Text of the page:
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Spanish Lessons At Instituto Cervantes de Mánchester

Thea Euryphaessa goes back to school and confronts her biggest fear – foreign languages

Written by . Published on September 14th 2011.


Spanish Lessons At Instituto Cervantes de Mánchester

I CONSIDER myself a brave soul – I’ll give mostly anything a go. But when I signed up for a beginners’ Spanish course at Instituto Cervantes de Mánchester earlier this summer, I swear I haven’t felt terror like it since my first French lesson back in secondary school. I didn’t want to learn French, you see – I wanted to learn Italian.

“Italian?” my French teacher barked at me through odious breath. “Who speaks Italian? Don’t be ridiculous.” And with that, he turned his back on me and flounced off down the corridor.

It wasn’t until I got to Spain that I realised just how powerful and effective Cervantes’ course really is at teaching you the nuts and bolts of the language

Thing was, I was right in my insistence of wanting to learn it. Soon as I could afford to go, I commenced a life-long love affair with Italy – so much so, I’ve rarely ventured into any other European countries.

I planned on going again this summer; until, however, I decided enough was enough and that it was time I finally visited Spain (read my El Geco Verde article here). Holiday booked and being the conscientious traveller I am, I enrolled on a Spanish language course. Admittedly, I could’ve bought a teach yourself Spanish course, but not being familiar with the Spanish language whatsoever and having once spent a tremendously satisfying week on a language course in Bologna learning Italian, I decided to face my fears head on and enrol in a proper class.

Perched on the corner of Deansgate and Liverpool Road, Instituto Cervantes is something of a Mancunian institution, never mind Spanish. While enjoying wine and tapas in Dimitri’s, I’ve often watched scores of students spill out onto the street after lessons and wondered what went on behind its walls.

Instituto Cervantes de ManchesterInstituto Cervantes de Manchester

The centre itself is a warm and friendly hive of interesting individuals from varied backgrounds, all united by their interest in Spanish language and culture. The stomp of Flamenco dancers can be heard in the downstairs hall intermingled with laughter coming from the many glass-fronted classrooms surrounding the atrium. The amenities too are excellent, with a library (also open to the general public) on hand to support its students’ every need.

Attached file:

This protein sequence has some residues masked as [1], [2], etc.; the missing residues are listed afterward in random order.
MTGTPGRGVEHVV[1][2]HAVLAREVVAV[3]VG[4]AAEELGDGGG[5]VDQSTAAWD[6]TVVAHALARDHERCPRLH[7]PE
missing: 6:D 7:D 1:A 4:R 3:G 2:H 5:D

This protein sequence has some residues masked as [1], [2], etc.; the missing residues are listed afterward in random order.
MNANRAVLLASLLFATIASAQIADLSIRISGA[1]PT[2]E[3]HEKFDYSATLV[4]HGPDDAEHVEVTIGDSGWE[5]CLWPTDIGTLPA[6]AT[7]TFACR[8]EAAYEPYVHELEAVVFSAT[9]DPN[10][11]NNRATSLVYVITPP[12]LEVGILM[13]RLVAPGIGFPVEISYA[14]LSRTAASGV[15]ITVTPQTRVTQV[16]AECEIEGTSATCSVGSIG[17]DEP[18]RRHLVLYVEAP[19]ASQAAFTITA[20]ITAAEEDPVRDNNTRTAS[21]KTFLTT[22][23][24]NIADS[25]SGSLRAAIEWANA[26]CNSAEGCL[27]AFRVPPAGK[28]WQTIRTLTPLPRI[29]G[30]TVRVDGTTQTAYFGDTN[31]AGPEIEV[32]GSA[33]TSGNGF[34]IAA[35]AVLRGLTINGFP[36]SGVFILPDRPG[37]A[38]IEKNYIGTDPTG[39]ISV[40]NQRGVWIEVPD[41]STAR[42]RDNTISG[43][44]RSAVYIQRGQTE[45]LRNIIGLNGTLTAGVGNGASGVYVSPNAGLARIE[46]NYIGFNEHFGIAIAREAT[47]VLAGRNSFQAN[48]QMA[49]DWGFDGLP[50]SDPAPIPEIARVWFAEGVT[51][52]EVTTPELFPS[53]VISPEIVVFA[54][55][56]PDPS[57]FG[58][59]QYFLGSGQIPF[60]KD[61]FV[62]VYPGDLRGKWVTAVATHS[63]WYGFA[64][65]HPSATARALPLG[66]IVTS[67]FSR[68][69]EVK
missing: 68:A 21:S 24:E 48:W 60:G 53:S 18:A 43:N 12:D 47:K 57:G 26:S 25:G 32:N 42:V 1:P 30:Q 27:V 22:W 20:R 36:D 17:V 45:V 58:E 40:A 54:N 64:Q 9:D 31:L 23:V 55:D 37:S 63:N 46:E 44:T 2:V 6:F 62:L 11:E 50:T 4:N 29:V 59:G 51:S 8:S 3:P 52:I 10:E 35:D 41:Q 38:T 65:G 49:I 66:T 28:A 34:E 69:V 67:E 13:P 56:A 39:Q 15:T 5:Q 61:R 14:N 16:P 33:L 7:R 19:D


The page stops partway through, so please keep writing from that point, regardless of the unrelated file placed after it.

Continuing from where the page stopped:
As time was against me, I was granted permission to split my lessons between a twice-a-week class before I left for my holiday, completing the course in a once-a-week class on my return (there are ten three-hour lessons at each level). Fortunately, both classes were taught by the same fantastic teacher – Mercè Enjuanes Vásquez.

Considering the only Spanish words I knew were ‘paella’ and ‘hola’, and that my vocal chords dried up from fear leaving me nigh-on mute during my first lesson, Mercè was an enthusiastic ball of patience and encouragement. I’m sure all the teachers at Cervantes are wonderful, but I’m shamelessly going to profess my bias for Mercè as she had a sense of humour and a warm and encouraging way with beginners. Even when I hit the verbos barrier (verbs – I’ve always loathed them) and almost gave up on myself and the course, Mercè effortlessly eased me through and out the other side.

But it wasn’t until I got to Spain that I realised just how powerful and effective Cervantes’ course really is at teaching you the nuts and bolts of the language. Although I wasn’t able to reply in great detail, I was able to understand what was being said to me and unravel detailed tourist information signs thanks, in large part, to consistently being exposed to a Spanish-speaking teacher.

Despite my initial reservations, the course was one of the most challenging but also one of the most enjoyable and rewarding experiences I’ve had for many a year.  My goal is to become conversant in the language so I intend to carry on when school starts back up on 19 September.

If you fancy enrolling on a beginners’ course or brushing up on your Spanish-speaking skills, I couldn’t recommend a more worthwhile experience. After all, as the old proverb goes, “You live a new life for every new language you speak. If you know only one language, you live only once.”

Follow Thea on Twitter @UrbanDeva

The school is now enrolling for courses commencing Monday 19 September 2011. They’re also hosting an open day with free Spanish language taster sessions on Wednesday 14 September 2011 from noon - 8pm.

Click here for further information on dance, language, and teacher training courses.

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SmittySeptember 22nd 2011.

Mercè is definitely one of the best teachers at the Instituto. She's really good and lovely. However, Jordi, Raul, Iriz and Ines (and the rest) are all fantastic as well!

MargaritaSeptember 24th 2012.

It's been great to find this article. Thanks Thea, you are not wrong at all, and I'm sure you met the right person. I've known Mercè and her family since I was very young and she was an adolescent girl in Barcelona and I can tell she's one of the nicest persons i've met together with all her sisters and brothers. SHE'S SWEET and due to her interest and commitment for everything, together with her high sense of responsability, I can tell you she is a highly reliable person. I do no doubt she's an excellent teacher too.
As a teacher of lanuages myself and a teacher trainer, I encourage anyone to try to get involved in learning new foreign languages, it's a life experience as read in Thea's quotation.
Un petó molt gran, Mercè i felicitats!
Margarita

Tim PrevettFebruary 27th 2013.

Merce is my Spanish teacher too! Completely agree.

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